Raymond O`Flaherty, Metro`s CEO, welcomed the ratified agreement. He noted that the nominal wage increase of 14 percent over 4 years was “compensated” by “improvements in the way we work to provide the network needed for a growing Melbourne.” In other words, productivity concessions at the expense of workers. A mechanic discussed with the Global Socialist Website the effects of the new agreement. “The main concession I refuse is the number of races on a line,” he said. “Years ago, before I started, we discovered that we could do a race to the maximum on a line, with the exception of our starting line, where we were able to do two races because it stops the complacency of the riders. Now there are up to three races on the same line, which, apart from the great risk that is introduced, only removed any job satisfaction. We have runners at Sandringham who do three sandringhams, every day, or three Frankston. Under the EBA, I could do it four days in a row. The driver added: “Metro can now add work, which increases productivity. For drivers, the agreement means more work and longer shuttle times.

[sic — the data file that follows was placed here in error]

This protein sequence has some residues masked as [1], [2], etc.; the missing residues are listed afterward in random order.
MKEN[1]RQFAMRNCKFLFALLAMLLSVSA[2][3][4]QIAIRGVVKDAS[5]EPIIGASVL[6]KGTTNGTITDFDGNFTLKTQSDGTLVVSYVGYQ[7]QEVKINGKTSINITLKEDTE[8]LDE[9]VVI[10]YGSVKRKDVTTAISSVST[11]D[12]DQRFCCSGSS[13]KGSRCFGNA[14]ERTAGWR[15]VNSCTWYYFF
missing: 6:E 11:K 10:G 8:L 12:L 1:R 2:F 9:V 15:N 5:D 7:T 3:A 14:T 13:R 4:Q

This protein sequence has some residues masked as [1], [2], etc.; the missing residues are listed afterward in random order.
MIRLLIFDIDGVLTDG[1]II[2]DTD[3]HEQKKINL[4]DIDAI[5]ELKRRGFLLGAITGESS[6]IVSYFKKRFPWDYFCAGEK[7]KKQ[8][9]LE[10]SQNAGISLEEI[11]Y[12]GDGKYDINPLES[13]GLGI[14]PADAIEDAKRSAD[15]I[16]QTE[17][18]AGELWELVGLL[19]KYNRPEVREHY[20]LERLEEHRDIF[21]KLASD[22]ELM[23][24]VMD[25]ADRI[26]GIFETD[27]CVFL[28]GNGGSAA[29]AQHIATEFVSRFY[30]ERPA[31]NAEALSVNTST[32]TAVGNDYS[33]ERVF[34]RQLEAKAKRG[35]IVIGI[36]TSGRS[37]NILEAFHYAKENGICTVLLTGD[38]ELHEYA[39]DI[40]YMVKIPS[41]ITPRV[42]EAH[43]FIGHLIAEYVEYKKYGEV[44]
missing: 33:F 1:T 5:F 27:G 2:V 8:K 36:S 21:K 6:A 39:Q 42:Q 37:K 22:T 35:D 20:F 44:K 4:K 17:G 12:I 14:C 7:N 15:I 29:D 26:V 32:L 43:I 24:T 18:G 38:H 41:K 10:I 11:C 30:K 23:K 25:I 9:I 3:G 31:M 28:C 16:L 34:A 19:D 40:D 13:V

You might have a driver in Newport [in Melbourne`s western suburbs] who has to register at Craigieburn, which is 25 kilometres away, but if you look at the roads and rush hours, it could mean half an hour or more of travel time. In this EBA, they have accepted some launch sites, but now that this has been agreed, in good faith, we cannot prevent them from extending it in future EBAs. The greatest possible unity must be created with other parts of workers who face similar threats to their safety and working conditions, first of all tram workers who were also out of stock by the RTBU in a recently concluded employment contract. It is necessarily a political struggle that requires measures against the undemocratic industrial regime of fair work, imposed by trade unions and the Labor government of the state, and a fight for the abolition of private ownership of Melbourne`s train and tram networks, which instead makes them public and run by democratically controlled public service companies. , in the interest of social distress and not the profit of businesses.